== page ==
Loading
Search
NEWS STORIES

Stabbing Case Moves Forward Against 16-Year-OldSubmitted: 03/28/2013
Story By Kailey Burton


RHINELANDER - Violent crimes tend to grab our attention- even more so when a family member acts out against another family member.

Police arrested 16-year-old Michael Thimm back in December. He attacked his mother and her boyfriend with a buck knife when they were fighting over a computer. Thimm was in Oneida County Court today for his preliminary hearing.

Rather than arguing about what Thimm did, it seems the defense and prosecution will argue about whether Thimm understood what he was doing. That's because the teenager has a form of autism called Aspergers.

Judge Patrick O'Melia heard testimony from an investigator, a mental health expert, and Thimm himself. The main question: did he intend to kill his stepdad?

"Do you remember him asking, 'Did you intend to kill Joel?'" asked District Attorney Mike Schiek.

"Yes," answered Thimm.

But Thimm's defense team argued that because of his Aspergers he couldn't differentiate his intent to scare or injure Mr. Sandburg as opposed to kill him.

Judge O'Melia decided there's enough evidence to move forward with the case. Thimm is charged with attempted first degree intentional homicide. That charge is serious enough that he's automatically tried as an adult. But since he's only 16, he'll be back in court in May to try to get his case sent to the juvenille justice system.



Text Size: + Increase | Decrease -
| Print Story | Email Story
Sponsored in part by HodagSports.com





 IN OTHER NEWS

TOMAHAWK - Doctors at Hometown Chiropractic in Tomahawk used to only be able to rely on the word of their patients when making adjustments, but a new tool is helping show patients their progress.

+ Read More

MADISON - Big changes for Wisconsin's managed forest program cleared the state Senate.

The Program gives participants property tax breaks if they keep their land open to the public....and follow timber management plans.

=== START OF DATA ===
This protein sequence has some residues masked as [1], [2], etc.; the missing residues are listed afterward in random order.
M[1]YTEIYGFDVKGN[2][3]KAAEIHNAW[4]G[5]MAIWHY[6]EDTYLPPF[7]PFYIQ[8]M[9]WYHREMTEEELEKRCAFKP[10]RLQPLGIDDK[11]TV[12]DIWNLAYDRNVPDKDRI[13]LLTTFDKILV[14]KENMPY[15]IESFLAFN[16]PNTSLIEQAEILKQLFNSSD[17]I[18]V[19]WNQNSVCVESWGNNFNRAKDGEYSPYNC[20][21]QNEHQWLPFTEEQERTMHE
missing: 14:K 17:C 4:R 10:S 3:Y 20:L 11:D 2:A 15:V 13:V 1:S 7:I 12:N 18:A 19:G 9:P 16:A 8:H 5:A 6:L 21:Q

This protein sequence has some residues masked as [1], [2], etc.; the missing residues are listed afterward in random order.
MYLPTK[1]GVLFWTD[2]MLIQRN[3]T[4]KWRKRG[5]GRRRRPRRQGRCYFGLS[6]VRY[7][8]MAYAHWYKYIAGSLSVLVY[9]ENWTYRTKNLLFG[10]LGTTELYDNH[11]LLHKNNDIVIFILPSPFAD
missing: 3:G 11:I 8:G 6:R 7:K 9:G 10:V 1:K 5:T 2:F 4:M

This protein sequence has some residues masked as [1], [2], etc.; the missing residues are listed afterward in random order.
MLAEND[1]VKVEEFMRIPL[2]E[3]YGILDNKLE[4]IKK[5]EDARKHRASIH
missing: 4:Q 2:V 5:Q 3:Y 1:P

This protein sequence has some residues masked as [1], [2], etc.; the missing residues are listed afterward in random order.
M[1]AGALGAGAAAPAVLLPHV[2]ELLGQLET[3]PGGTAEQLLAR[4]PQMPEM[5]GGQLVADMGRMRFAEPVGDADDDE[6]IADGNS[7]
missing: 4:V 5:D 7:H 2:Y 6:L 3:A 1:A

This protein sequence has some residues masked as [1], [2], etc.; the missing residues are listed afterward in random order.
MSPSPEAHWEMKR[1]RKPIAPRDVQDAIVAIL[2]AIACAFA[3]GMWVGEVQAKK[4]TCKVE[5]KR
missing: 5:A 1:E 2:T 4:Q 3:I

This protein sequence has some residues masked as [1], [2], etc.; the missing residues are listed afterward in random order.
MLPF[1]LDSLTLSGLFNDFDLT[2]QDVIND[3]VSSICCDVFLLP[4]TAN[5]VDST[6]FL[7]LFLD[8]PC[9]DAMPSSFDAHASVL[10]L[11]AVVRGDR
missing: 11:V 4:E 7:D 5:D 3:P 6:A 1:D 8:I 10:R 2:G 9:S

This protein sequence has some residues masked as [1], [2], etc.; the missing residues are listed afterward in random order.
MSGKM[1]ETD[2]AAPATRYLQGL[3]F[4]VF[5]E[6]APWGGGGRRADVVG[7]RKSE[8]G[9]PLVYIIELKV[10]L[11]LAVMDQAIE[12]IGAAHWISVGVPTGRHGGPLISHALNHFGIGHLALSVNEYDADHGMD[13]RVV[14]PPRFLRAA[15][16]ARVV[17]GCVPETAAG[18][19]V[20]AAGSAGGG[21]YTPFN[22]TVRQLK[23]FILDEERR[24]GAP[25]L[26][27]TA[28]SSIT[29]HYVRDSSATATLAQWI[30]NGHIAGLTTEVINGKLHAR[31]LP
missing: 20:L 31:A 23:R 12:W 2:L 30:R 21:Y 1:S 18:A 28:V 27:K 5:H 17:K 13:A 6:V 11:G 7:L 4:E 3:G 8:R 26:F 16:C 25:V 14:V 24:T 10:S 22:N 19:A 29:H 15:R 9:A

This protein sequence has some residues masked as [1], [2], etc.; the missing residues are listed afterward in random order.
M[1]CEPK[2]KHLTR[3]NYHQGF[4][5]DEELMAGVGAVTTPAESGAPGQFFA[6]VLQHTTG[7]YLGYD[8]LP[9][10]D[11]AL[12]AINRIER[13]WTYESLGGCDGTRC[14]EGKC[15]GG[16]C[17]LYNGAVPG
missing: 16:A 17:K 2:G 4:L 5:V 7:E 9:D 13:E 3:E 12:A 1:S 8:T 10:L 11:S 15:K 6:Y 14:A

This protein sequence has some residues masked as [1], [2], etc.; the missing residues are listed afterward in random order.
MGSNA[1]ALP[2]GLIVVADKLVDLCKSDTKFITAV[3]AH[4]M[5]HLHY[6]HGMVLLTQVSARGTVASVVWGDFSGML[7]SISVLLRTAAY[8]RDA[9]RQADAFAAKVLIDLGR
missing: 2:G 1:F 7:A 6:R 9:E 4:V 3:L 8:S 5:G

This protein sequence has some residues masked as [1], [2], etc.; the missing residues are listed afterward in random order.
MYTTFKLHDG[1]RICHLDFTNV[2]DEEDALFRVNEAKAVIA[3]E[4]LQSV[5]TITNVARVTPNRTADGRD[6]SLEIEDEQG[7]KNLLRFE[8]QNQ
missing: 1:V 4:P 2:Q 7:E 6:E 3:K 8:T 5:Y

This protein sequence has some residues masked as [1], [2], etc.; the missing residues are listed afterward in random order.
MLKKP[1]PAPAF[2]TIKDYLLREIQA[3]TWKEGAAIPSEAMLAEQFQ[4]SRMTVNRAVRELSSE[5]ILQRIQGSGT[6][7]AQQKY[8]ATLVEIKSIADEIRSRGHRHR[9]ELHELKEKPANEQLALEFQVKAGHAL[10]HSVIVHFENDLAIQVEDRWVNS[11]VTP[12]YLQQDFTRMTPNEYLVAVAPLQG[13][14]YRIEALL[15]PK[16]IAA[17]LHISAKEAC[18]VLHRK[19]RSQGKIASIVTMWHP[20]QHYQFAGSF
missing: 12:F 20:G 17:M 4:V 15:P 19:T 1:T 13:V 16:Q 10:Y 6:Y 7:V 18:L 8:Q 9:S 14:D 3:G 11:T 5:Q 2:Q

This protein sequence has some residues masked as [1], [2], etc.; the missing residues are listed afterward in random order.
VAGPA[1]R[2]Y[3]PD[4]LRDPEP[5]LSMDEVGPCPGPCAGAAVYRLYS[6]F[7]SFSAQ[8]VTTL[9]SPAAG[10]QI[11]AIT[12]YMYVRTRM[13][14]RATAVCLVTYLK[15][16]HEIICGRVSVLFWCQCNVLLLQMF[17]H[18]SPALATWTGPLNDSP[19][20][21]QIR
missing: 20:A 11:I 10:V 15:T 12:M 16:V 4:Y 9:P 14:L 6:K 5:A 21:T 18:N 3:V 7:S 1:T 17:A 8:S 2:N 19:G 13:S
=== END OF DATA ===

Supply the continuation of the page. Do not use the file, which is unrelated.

Land owners can close their property, but get a smaller tax break and must pay a fee.

The bill would cap closed land at 320 acres.

Fees would be reduced for withdrawing from the program early.

Property owners would be able to lease their land.

The changes would eliminate local taxes on timber harvested from program land, but allow local governments to keep 80 percent of closed acreage fees.

Right now 100 percent of those fees go to the state forestry account.

The changes now go to the state Assembly.

+ Read More

MADISON - Fire safety rules might prevent the use of real Christmas trees in some spots.

A bill now approved by the Assembly would ensure live trees are still allowed in churches and the state Capitol rotunda.

National Fire Protection Association guidelines call for banning live Christmas trees in places where 50 people or more gather.

The guidelines also allow limited quantities of combustible vegetation....if local fire officials decide adequate safeguards are in place.

Under the bill, the state and local governments would not be allowed to prevent placement of Christmas trees in the Capitol rotunda or in a church.

Trees in the rotunda and churches would be presumed to be safe during fire inspections.

The Assembly approved the bill Tuesday evening.

Now it goes to the state Senate.

+ Read More

EAGLE RIVER - Vilas County's courthouse expansion could look a little different and sit in a different spot than previously agreed upon, but those changes could save close to a million dollars and speed up construction.  Tuesday, a county committee agreed that's a good path to take.

+ Read More

WISCONSIN - Coyotes become more active and territorial this time of year.

That's because it's breeding season for the animals.

The DNR hopes people will take steps to avoid interactions with coyotes.

+ Read More

PHELPS - One Northwoods town chair hears that his town has become the buzzword for progress and new development in the area. Steve Doyen says people are talking about Phelps and are excited about where it's going.

+ Read More

MADISON - Wisconsin consumer protection officials compiling a list of top complaints in 2015 say identity theft is on the rise.

The Wisconsin Department of Agriculture, Trade and Consumer Protection says telemarketing remains the perennial leader among complaint categories, reinforced by a rash of threatening phone scams.

+ Read More
+ More General News
Search: 




Click Here